The name of the proposed law is “The Humanity and Pets Partnered Through the Years Act“. Through some spectacular contortions this has acquired the acronym of HAPPY; though HPPTY is more accurate.

Whatever you call it, Pet owners are jumping up and down with glee at the possibility of getting a tax credit, and the Pet industry is encouraging support of the bill. But this is from the same people who gave us “cash for clunkers”; and we saw what a clunker that was. Both remind me of the Alexis de Tocqueville quote: “The American Republic will endure until the day Congress discovers that it can bribe the public with the public’s money“”

This law is so wrong on so many levels. Let me count the ways:

  • I cannot see how this law could or should be constitutional at the Federal level. There is no way that pet owners could be considered a privileged or disadvantaged class.
  • How can it be that health expenses for kids is not tax-deductible (without use-it-or-lose-it FSA contortions) but Vet bills are?
  • This law would require pet owners to retain all receipts for pet food, pet supplies, pet medication, vet bills. For most pet owners that means keeping all of their grocery receipts.
  • This law discriminates against those who do not make enough to itemize their taxes.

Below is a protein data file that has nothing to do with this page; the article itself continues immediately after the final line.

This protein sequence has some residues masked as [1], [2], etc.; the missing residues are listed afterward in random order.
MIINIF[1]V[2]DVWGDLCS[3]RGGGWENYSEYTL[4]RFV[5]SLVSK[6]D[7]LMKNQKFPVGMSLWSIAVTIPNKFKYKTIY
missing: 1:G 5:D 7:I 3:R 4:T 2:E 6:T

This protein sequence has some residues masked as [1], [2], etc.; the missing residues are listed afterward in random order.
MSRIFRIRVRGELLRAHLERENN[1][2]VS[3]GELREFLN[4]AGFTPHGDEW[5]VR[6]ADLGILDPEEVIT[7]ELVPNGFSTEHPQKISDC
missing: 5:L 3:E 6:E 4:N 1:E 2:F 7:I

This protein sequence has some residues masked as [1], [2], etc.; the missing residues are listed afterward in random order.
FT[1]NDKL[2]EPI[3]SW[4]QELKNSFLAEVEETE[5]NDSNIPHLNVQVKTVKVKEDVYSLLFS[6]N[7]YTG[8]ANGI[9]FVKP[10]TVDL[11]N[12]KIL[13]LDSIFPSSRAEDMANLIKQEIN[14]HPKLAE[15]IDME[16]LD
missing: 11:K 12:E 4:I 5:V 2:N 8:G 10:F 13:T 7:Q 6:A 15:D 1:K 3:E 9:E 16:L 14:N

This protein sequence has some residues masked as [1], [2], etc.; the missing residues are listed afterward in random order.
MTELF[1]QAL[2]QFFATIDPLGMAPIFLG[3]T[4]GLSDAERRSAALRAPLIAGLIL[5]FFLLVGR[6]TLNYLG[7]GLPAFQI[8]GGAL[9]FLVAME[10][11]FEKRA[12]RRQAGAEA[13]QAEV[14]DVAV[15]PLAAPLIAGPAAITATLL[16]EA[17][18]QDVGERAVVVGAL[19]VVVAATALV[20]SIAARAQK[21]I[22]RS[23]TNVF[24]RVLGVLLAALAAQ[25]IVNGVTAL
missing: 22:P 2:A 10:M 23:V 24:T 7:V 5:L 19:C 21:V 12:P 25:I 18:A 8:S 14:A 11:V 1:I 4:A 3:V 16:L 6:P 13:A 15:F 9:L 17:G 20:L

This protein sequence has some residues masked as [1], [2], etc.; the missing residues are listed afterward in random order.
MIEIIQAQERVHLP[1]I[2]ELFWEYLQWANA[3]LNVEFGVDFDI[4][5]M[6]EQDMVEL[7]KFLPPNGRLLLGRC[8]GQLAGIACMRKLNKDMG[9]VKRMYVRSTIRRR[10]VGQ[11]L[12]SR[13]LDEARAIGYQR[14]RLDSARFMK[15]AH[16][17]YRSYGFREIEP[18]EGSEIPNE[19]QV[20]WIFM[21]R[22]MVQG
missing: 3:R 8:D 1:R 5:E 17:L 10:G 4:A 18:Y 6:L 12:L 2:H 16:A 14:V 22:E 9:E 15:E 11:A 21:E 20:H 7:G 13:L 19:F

• When the IRS started requiring the Social Security Numbers of dependents, the number of dependents dropped dramatically. Since Pets do not have SSNs, how would Uncle Sam know how many pets you really have?
  • Even if your pet is legit, what is to prevent someone from claiming deductions for pet for years after they have died? Would you have to prove that the pet is still alive every year? What kind of bureaucracy – and how many additional Federal employees – would be necessary to support and police this?

Given that taxes are a zero-sum game (a tax break in one place means new or higher taxes elsewhere), why should those of us who do not have pets subsidize those of us who do?

What problem is this bill really trying to solve?

So what should be done here? Here are some suggestions:

  • Make all medical expenses for humans tax-deductible, then you can extended the courtesy to pets. This will help those who incur large Vet bills.
  • A one-time tax credit to those who adopt animals would be nice, and would provide an incentive to adopt rather than purchase (but this might backfire… visualize lots of adoptions in December and a huge number of animals out on the street on Jan 2).

Bottom line: Pets are a luxury. If you can afford one, best of luck to you. If you can’t, don’t get one – don’t expect the rest of us to subsidize your pet’s upkeep.

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